from going to the poll. There was no confirmation of this from any workers.)

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   3. The influence of white ex-Rhodesians who traveled from South Africa to vote. (at no
      point was this verified. How did the Beitbridge border post cope? )
   4. The NO vote is a protest against economic hardships and people were not aware of
      the contents of the draft. (Reporters did not link this statement with the oft-repeated
      fact that more than 5 million copies of the draft had been printed and distributed - to
      whom?)
   5. Whites voted NO because they don't want to lose their land. (The numbers of white
      Zimbabwean voters was not verified, except in The Standard Voyager column, who
      put it roughly 35,000. The numbers of white landowners was not used as a challenge
      to this statement.)
   6. Whites forced farm workers and domestic workers to vote NO. (No evidence of this
      was presented. The only statement pointing to the influencing of voters was in a ZTV
      report on the 13th in which a farmer in Matabeleland stated that he had been told to
      vote "yes" and had done so out of fear of victimisation.)

The following ZIMPAPERS articles "Complacency caused triumph of no vote, says
Chimutengwende" (The Herald, February 19th) and "Chimutengwende on referendum" (The
Sunday News February 20th) quoted the Information Minister stating that lack of education
on the draft, and underestimation of Rhodesian, neo-colonial and retrogressive forces had
resulted in the rejection of the draft. The same report was extensively broadcast on radio and
television (February 19th, 8 pm bulletins). The Sunday Mail made similar claims in its
comment "Draft victim of political expediency". Jonathan Moyo's column "Historic referendum
now history - time to move on" claimed that "…the 100 000 or so whites who voted in the
referendum did so to maintain their control over the land, while blacks were fed lies that the
constitution was meant to entrench the rule of President Mugabe and ZANU (PF)". It is
interesting to note that by Sunday, Prof. Moyo had scaled down his (still hugely inflated)
estimation of the numbers of white voters. On SABC Feb. 15th news bulletins, he informed
the continent that the largest "no" votes were in Harare and Bulawayo and that "the majority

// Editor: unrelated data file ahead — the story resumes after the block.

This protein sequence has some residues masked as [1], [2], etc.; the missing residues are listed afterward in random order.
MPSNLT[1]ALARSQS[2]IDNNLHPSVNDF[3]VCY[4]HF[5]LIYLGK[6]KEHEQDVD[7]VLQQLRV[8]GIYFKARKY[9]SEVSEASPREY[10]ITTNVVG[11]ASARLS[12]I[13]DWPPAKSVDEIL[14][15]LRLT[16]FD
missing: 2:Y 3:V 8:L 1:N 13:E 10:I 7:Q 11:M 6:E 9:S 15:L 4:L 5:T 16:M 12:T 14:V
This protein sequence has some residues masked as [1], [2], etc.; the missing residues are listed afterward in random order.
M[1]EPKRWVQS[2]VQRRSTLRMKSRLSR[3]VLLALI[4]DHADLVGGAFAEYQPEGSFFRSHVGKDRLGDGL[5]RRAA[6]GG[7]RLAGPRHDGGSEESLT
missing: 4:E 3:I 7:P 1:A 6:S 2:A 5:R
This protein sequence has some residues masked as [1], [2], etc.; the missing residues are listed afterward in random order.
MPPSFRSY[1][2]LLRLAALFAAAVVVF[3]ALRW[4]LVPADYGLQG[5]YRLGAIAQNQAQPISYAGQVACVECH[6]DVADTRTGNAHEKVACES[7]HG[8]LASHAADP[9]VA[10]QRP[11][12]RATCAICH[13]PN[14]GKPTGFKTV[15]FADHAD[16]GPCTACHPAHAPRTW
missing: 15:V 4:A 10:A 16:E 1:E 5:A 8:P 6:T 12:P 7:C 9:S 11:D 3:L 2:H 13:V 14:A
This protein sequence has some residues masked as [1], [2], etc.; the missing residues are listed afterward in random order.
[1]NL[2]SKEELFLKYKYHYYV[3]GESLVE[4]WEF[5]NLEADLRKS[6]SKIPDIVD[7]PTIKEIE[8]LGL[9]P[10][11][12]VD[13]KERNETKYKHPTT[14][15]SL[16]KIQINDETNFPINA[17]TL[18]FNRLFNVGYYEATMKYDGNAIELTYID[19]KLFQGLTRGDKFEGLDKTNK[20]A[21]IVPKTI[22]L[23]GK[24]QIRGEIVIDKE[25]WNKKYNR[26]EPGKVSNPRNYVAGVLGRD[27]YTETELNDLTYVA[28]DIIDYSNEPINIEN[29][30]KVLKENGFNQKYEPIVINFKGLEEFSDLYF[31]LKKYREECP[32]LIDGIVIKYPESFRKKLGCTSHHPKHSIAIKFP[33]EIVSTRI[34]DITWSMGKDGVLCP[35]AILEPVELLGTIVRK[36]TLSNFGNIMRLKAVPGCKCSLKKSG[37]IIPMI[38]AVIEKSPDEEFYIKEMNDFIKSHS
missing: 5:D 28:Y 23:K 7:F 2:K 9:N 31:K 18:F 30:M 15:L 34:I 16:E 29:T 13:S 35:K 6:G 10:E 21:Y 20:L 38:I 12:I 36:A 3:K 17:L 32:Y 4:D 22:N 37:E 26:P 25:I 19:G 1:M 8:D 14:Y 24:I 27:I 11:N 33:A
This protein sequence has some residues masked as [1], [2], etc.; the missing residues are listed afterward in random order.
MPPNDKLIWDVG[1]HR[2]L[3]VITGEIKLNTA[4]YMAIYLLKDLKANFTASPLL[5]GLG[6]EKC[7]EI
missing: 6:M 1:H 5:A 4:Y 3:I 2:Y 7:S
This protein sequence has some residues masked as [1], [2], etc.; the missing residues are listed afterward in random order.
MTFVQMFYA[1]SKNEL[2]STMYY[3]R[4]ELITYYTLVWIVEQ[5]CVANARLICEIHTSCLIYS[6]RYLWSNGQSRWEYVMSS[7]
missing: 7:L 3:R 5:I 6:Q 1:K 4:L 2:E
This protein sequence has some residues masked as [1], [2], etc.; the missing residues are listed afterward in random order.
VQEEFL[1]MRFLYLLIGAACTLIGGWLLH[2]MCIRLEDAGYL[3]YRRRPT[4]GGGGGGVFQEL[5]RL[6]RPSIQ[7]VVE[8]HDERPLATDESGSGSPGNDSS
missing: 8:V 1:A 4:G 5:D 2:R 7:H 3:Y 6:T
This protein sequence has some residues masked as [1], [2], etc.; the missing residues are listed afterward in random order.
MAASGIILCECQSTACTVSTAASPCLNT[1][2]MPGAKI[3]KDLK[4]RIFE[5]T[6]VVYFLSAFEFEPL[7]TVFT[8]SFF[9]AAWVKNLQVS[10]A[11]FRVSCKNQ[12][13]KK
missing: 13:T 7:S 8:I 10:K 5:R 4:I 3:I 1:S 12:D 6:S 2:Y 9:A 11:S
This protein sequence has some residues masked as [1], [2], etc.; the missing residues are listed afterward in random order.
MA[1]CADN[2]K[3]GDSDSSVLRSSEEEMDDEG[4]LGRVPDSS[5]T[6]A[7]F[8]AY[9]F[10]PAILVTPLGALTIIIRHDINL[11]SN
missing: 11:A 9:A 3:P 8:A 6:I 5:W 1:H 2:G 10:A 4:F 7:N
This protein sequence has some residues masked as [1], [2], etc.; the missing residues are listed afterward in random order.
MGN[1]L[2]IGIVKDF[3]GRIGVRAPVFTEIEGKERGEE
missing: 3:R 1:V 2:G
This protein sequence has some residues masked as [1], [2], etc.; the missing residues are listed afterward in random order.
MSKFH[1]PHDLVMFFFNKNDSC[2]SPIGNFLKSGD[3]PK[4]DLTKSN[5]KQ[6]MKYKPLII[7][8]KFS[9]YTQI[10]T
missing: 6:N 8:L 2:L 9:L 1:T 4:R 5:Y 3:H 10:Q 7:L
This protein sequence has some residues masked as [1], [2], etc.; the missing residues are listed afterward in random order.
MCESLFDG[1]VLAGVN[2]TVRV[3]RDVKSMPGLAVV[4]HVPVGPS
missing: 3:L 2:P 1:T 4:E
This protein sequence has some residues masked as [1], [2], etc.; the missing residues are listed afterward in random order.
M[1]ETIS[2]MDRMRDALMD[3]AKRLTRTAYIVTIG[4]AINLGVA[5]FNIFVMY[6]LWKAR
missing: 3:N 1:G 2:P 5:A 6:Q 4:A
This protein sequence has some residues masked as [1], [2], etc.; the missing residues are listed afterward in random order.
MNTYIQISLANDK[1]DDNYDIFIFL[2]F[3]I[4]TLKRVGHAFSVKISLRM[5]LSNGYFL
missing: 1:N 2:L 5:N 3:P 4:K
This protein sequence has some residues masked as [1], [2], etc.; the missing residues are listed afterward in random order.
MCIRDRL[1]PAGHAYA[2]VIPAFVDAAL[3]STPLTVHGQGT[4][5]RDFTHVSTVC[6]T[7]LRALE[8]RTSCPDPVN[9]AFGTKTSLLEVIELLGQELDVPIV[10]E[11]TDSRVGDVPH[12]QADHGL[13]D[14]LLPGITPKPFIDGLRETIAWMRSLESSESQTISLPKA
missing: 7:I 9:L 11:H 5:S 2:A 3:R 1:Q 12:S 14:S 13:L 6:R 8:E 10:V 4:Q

of those were white people." The "no" votes in Bulawayo and Harare totaled 317,593.

ZBCTV (Feb 17th, 8 pm) gave top of the bulletin prominence to War Veterans leader
Chenjerai Hunzvi attacking opposition political parties for influencing the results. The parties
were not accorded the right of reply.

MMPZ notes that radio current affairs programming gave ample space to alternative voices
after the referendum was over. (Musorowenyaya on 16 Feb. Radio 2 11.15, Referendum on
14 Feb. at 13.30 Radio 2, NCA Post referendum Programme 18 Feb. Radio 2, and Heart of
the Matter 16 Feb. Radio 1.) In all 4 programmes NCA officials categorically stated that a no
vote did not mean a return to the Lancaster house constitution, but that there was need to go
back to the drawing board. Spotlight on the 15th was cancelled due to the non-appearance
of CC members. The presenter noted, "…they were not brave enough to turn up."

The private press acknowledged that economic hardships, which had been noted in the
public media, had encouraged people to vote no. However, they also emphasised that the
contents of the draft constitution was not representative of people's submissions. Allegations
of whites and ex-Rhodesians ferrying workers to vote NO were dismissed, e.g. The Daily
News Comment (February 15th) "Whites scared them out of their wits". The Eastern Star
article "Tekere warns of deception - says ZANU (PF) worsened Lancaster House laws"
quoted a black Sakubva resident dismissing the assertion that whites had ferried their
workers to go and vote against the draft.
ENDS